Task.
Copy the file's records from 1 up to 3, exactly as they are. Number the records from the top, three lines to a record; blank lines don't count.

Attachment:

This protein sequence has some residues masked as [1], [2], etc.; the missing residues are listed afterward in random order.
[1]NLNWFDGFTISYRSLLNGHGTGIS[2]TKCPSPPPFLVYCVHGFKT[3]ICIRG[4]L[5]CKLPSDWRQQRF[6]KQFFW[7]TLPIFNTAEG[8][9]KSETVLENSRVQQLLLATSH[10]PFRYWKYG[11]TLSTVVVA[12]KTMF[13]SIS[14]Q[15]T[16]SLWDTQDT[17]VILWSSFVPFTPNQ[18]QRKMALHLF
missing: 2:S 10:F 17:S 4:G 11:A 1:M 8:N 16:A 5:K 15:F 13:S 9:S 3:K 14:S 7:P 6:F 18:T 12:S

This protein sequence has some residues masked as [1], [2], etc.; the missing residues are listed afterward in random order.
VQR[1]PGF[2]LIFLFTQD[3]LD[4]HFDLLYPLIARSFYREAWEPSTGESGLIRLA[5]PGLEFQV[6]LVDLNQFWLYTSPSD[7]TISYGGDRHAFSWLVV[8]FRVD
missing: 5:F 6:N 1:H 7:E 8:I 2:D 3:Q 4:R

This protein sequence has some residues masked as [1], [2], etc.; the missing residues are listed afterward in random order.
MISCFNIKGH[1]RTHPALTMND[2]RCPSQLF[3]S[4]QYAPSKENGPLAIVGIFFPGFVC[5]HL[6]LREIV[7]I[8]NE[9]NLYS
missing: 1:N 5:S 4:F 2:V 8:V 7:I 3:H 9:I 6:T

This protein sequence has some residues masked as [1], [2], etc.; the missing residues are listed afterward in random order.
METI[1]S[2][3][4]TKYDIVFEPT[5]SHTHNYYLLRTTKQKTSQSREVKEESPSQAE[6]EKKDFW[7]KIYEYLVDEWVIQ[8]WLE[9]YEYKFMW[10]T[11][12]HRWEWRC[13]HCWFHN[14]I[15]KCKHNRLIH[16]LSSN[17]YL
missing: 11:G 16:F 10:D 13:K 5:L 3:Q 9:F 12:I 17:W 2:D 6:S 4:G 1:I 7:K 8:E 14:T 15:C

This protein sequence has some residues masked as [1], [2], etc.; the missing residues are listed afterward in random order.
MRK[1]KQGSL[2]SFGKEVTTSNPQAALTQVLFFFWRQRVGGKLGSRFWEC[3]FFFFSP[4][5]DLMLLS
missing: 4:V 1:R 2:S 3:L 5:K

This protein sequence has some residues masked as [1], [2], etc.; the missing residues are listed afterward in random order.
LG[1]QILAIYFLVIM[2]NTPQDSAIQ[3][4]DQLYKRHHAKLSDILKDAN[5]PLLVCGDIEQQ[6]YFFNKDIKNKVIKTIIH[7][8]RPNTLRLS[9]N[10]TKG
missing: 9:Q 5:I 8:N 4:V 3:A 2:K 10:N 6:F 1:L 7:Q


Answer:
This protein sequence has some residues masked as [1], [2], etc.; the missing residues are listed afterward in random order.
[1]NLNWFDGFTISYRSLLNGHGTGIS[2]TKCPSPPPFLVYCVHGFKT[3]ICIRG[4]L[5]CKLPSDWRQQRF[6]KQFFW[7]TLPIFNTAEG[8][9]KSETVLENSRVQQLLLATSH[10]PFRYWKYG[11]TLSTVVVA[12]KTMF[13]SIS[14]Q[15]T[16]SLWDTQDT[17]VILWSSFVPFTPNQ[18]QRKMALHLF
missing: 2:S 10:F 17:S 4:G 11:A 1:M 8:N 16:A 5:K 15:F 13:S 9:S 3:K 14:S 7:P 6:F 18:T 12:S

This protein sequence has some residues masked as [1], [2], etc.; the missing residues are listed afterward in random order.
VQR[1]PGF[2]LIFLFTQD[3]LD[4]HFDLLYPLIARSFYREAWEPSTGESGLIRLA[5]PGLEFQV[6]LVDLNQFWLYTSPSD[7]TISYGGDRHAFSWLVV[8]FRVD
missing: 5:F 6:N 1:H 7:E 8:I 2:D 3:Q 4:R

This protein sequence has some residues masked as [1], [2], etc.; the missing residues are listed afterward in random order.
MISCFNIKGH[1]RTHPALTMND[2]RCPSQLF[3]S[4]QYAPSKENGPLAIVGIFFPGFVC[5]HL[6]LREIV[7]I[8]NE[9]NLYS
missing: 1:N 5:S 4:F 2:V 8:V 7:I 3:H 9:I 6:T